Shannon is originally from Johnstown, Pennsylvania. She recently graduated from Washington College in Chestertown, Maryland with her Bachelor’s Degree in biology with a concentration in biochemistry. During her time there, she completed research using CRISPR-Cas9 to create genetic knockouts of zebrafish to observe the relationship between cancer and the immune system. In addition to research, she was also president of Caring for Kids, an organization to help better the lives of children in the local and surrounding communities, treasurer of the National Honor Society of Leadership and Success, a member of Beta Beta Beta Biological Honor Society, and an active performer in drama productions during her time in college.
In her words, “I am very excited to be a part of this organization where I am able to continue my love of research and help to find better treatments for those who need it!”
Victoria is a proud Philadelphia native and a first generation graduate. She obtained a Bachelor of Science degree in Biology from the North Carolina Central University in 2014. After graduating, she accepted a research position at the University of Pennsylvania. During this time, Victoria focused on the genetics of susceptibility to virus infection that naturally-occur in inbred and genetically-manipulated mice. She also co-authored a manuscript entitled “A novel role for ceramide synthase 6 in mouse and human alcoholic steatosis.” In 2017, Victoria proudly accepted a research position at the ALS Hope foundation. Victoria’s research interest include infectious diseases as well as genetic and neurological disorders.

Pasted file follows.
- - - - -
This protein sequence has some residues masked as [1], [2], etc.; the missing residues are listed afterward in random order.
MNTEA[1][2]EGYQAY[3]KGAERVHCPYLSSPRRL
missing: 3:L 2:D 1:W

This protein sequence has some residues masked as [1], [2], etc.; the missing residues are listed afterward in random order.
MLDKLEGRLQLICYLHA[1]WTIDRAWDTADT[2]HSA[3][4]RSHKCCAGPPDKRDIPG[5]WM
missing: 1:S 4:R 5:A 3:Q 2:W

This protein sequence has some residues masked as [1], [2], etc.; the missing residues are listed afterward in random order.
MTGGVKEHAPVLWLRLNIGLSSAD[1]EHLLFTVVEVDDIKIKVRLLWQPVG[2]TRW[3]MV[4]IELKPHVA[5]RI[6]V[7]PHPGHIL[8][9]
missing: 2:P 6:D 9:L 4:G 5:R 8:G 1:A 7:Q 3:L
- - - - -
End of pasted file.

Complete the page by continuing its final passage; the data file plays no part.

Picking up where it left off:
She is excited to be a part of a dedicated team and an exciting lab!
Remembering Jeffrey Deitch, PhD (1957 - 2013)
Dr. Deitch was the co-founder of the ALS Hope Foundation, was an Assistant Professor and Director of the Neuromuscular Research Laboratory at Drexel University College of Medicine. He earned his BS from Rutgers College and a Ph.D. in Neuroscience in 1986 from the University of Virginia. This was one of the first Neuroscience Graduate Programs in the country. His post-doctoral training involved pioneering studies in neuronal cell culture and laser confocal microscopy in laboratories at Albany Medical College and the New York State Department of Health. Dr. Deitch joined the Howard Hughes Medical Institute at the University of Pennsylvania as a Research Associate in 1992, and then served as Assistant Professor of Cell Biology at UMDNJ School of Osteopathic Medicine. In 1996 he joined the Department of Neurology faculty of what is now Drexel University College of Medicine. Dr. Deitch has published over 30 papers, chapters, and abstracts on studies ranging from neurodegeneration in the auditory system to groundbreaking work on the fundamental structure of neurons, and teaches extensively on Neurological topics. He was passionate about his research projects focusing on the effect of genetic background on ALS disease progression, on the potential use of "neurotrophic factors" as a therapeutic for ALS, and on developing stem cells for use in studying how ALS kills motor neurons. At the time of his death, Dr. Deitch was serving as the Chairperson of the International Alliance of ALS/MND Associations. In 2013, he was honored with the Humanitarian Award in honor of his many contributions to the global ALS community, through both research and advocacy.
The Jeffrey Deitch Travel Grant was established in his memory.